The duties of the people of God is to obey God and listen to teaching. That they might grow in the knowledge of God, so they might know what is good and what is wicked in the eyes of the Lord. And that the people must not allow themselves to become ensnared in evil practices even if they are deemed “socially acceptable behavior” at the time. Indeed, in such times God’s people must stand even stronger and be even more shining reflections of God’s holiness to a dark world. But what is our responsibility in regard to knowing about God’s justice, the dire consequences of sin and warning others of the judgment of God?
For answers let us look at Ezekiel 3:17-21. In this passage God tells Ezekiel of the responsibility he has as “watchman” for Israel. Indeed, his duty is an unpleasant, and very burdensome task. But a very simple task none the less. When God tells him to, Ezekiel must tell people not to sin whether they are wicked or righteous. And if he does not God says, “his blood I will require at your hand.”
However, there is another part of this passage that is worth noting. God says to Ezekiel that even if Ezekiel does not warn someone and they commit an evil deed. That individual will still be held responsible and suffer for their wickedness. Which seems to further indicate the severity with which God views sin.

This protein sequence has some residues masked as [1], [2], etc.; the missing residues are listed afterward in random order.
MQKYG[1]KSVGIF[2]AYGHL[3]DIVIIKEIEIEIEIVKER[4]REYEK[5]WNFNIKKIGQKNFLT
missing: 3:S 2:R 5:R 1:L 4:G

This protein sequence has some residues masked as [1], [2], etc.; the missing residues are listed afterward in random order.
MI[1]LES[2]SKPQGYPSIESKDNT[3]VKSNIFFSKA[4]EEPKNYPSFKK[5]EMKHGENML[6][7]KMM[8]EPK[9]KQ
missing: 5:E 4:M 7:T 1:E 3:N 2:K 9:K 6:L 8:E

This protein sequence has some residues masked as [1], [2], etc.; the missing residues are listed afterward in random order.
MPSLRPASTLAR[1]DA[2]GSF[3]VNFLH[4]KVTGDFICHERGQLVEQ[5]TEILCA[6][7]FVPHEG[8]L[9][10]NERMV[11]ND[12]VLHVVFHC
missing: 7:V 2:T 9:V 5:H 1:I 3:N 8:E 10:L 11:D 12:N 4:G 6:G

Now let us consider what this means for us. We must remember that all will ultimately be held accountable for their own wickedness, which should be a motivation for us to humbly warn others of the consequence of sin. Also, as Christians we have the knowledge of the gospel and the teachings of scripture. Therefore, while not all will listen to the warnings of God’s people. It would seem to be the case we have the responsibility to warn people of the judgment of God they will suffer if they refuse to repent, regardless of what we think their response will be. Because it may well be the person that we would more readily describe as “wicked” who might repent, than the person who is regarded by men as “righteous” (This itself is a point worth meditating upon, for it reveals the mercy of God and should kindle humility in our hearts). Lastly, let us remember we serve a God who will not allow wickedness to continue; he will destroy the wicked but what is perhaps more sobering for the Christian, is that God will also not allow us to engage in evil practices without suffering his discipline, if indeed we are his children.